Having performed at Hammersmith Apollo nearly three years earlier whilst supporting Jack White, the Söderberg sisters are back in this prestigious West London venue; this time the five thousand strong crowd are all there for them…
Arriving on stage to a rapturous reception the duo are draped in gold and black and covered in sequins, beautifully mirroring their intricate backdrop. As a spotlight falls on Klara the acoustic howls of ‘Lion’s Roar’ float out from the stage. It’s a flawless performance, with Johanna’s rich vocals adding texture and richness to the full band sound which First Aid Kit now adopt.
It’s testament to the quality of the Swedes’ songwriting that they can lead with arguably their biggest song and continue a 90-minute set without ever dropping the quality; instead filling it with gorgeous indie-folk anthems ‘Stay Gold’, ‘Waitress Song’ and ‘Master Pretender’.
“We’re gonna play some party tunes now!” exclaims Klara. “This one’s about a middle-aged woman with depression” corrects Johanna with a wry smile upon her face – before the duo perform a lush, stripped back version of ‘Blue’. The sister’s humour between tracks adds lightness to their earnest performance. The party does eventually arrive however, in the form of 2012’s ‘King of the World’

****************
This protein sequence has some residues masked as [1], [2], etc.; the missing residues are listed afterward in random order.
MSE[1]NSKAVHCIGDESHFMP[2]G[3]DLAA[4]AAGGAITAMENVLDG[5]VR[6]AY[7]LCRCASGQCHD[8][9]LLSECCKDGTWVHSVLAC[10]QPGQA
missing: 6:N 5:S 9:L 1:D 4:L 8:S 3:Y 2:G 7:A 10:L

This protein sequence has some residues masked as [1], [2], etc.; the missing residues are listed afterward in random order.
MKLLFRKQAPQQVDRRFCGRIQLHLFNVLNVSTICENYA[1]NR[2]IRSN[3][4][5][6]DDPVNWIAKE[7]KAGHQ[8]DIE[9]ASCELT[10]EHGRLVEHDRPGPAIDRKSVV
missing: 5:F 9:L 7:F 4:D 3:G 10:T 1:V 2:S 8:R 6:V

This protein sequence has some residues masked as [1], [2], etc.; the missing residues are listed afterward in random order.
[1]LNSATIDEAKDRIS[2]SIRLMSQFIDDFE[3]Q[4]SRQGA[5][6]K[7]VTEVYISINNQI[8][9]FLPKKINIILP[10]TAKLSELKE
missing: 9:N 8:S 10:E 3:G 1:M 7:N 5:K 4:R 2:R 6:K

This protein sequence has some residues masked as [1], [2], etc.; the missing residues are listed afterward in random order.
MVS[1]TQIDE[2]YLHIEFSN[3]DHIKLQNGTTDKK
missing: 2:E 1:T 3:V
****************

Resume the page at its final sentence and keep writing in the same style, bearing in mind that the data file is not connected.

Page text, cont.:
and their latest upbeat effort, ‘Heaven Knows’. It’s an energetic display by the sisters, with Johanna thrashing her long hair as she slams home the latter’s closing chords.
Their undeniable talent shines through on a cover of ‘America’ by their musical hero Paul Simon. They originally performed the track live back in 2012 when Simon won the prestigious Polar Award. “It was probably the scariest most nerve-wracking thing we’ve ever done” say the duo; though they received a standing ovation from the legendary songwriter, so it obviously impressed. It’s easy to see why, as the duo’s soaring harmonies and delicate guitar work make for a spell-binding performance.
The set closes with the beautiful balladry of ‘Emmylou’; a gorgeous ode to love and finding a muse. It’s a genuinely touching moment as the crowd sing every word of this simple anthem back at them until the song reaches it gorgeous conclusion. I’ve seen First Aid Kit perform at numerous festivals and on their last UK tour at Shepherd’s Bush Empire, however, this was a different. There was a gentle confidence about them, a level of assuredness which has grown alongside their ever thriving popularity. Tonight was a golden performance in what looks to be a very bright future.
Words: Aled Schell